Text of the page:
The administrator went on to say that there are “a handful” of school bus rider deaths per year, most of which occur outside of the vehicle. He also cited the protection that compartmentalization provides for school bus occupants.
Going beyond safety
For all of his comments and focus on safety, Strickland identifies other benefits of the yellow bus — some not as easy to measure.
“I think there’s a number of things that the school bus provides; there are so many equities that are so valuable as we go into a modern era, especially of Generation Y younger kids living a digital lifestyle, being more and more separated,” he told SBF. “One nice thing about the school bus is it is sort of a notion of community for children that we can maintain, in addition to making sure that they get to school efficiently and safely every single day.”
The administrator also noted that riding the school bus can help children in forming “good transit habits and recognizing the fact that transit is a greener, capable way of getting yourself to places. I think it’s especially an important message these days as we go to a much more congested traffic environment.”
But Strickland’s admiration for the “humble yellow school bus” seems to reach beyond its benefits.
“Maybe it’s in my blood,” he acknowledged.
In fact, Strickland’s grandfather worked in pupil transportation.
“He was a farmer in Wrightsville, Ga., but he drove a school bus,” Strickland said. “In my digital picture frame, there’s a picture that rotates through of my grandparents’ front porch, looking over the plants that are on the ledge. But in the distance is my grandfather’s school bus.”
Safe student transportation is a tradition that Strickland aims to protect.
“We at NHTSA are doing anything we can to be supportive,” he said, “and really assist localities in how we can keep the yellow school bus going.”
Formative experience on the bus
Growing up and going to school in Atlanta, David Strickland had a long school bus ride. Strickland has said that he was bused across town about an hour and a half “because of the needs of diversity … to make sure that there were students of color across town.”
Despite those circumstances, he told SBF that riding the school bus fostered friendships and independence.
STRICKLAND: I took the bus from probably first grade all the way up through graduation. For me, the bus was something where I had time with my friends. It also gave me a sense of autonomy as a kid, too. You know, I had Mom dropping me off at the bus stop when I was a little kid in elementary school. But when you take the bus as a middle schooler and a teenager, you’re pretty much on your own schedule from your parents. You have to get yourself out to the bus every day — it’s your responsibility to get there.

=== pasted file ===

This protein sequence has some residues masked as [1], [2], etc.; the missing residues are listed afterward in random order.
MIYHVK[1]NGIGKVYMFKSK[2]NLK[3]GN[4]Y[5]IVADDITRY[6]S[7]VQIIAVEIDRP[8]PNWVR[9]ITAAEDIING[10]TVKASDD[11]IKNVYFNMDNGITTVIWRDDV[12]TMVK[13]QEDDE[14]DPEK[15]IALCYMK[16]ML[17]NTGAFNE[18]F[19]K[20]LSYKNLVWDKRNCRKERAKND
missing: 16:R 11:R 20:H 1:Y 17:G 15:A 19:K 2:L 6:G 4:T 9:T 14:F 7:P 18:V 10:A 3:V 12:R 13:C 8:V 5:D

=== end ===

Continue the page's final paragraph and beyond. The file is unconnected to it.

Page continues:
For me as a school kid, I liked the bus. I thought it was a great opportunity to catch up with friends, to catch up with whatever video games were going on. It was a positive experience.
It’s also about the values not only from your parents about schooling, but the school itself. If the school puts priority on making sure the bus is a fun environment and a good environment, kids want to take the bus. I was blessed to have been at schools that really did want to make sure the bus environment was a very positive one.
School buses excluded from stability control proposal
Just before press time in mid-May, NHTSA proposed a new motor vehicle safety standard to require electronic stability control (ESC) systems on large commercial trucks, motorcoaches and some other large buses — but not school buses.
ESC systems have sensors that monitor vehicle movement and steering. They can help mitigate rollover incidents by using automatic computer-controlled braking, and they can aid the driver in addressing severe understeer or oversteer conditions that can lead to loss of control.
ESC technology has been mandated for cars and light-duty trucks, beginning with model year 2012.
NHTSA estimates that a standard requiring ESC on large trucks and large buses would prevent up to 2,329 crashes, eliminate an estimated 649 to 858 injuries, and prevent between 49 and 60 fatalities per year.
Along with school buses, transit buses are excluded from the proposed rule, which explains that in fatal crash data that were analyzed, “most of the transit bus and school bus crashes are not rollover or loss-of-control crashes that ESC systems are capable of preventing.”
However, the agency said that it “seek[s] comment on whether this proposal should be applied to the types of buses that are excluded from the proposed rule, such as school buses and transit buses.”
To view the proposal, click here.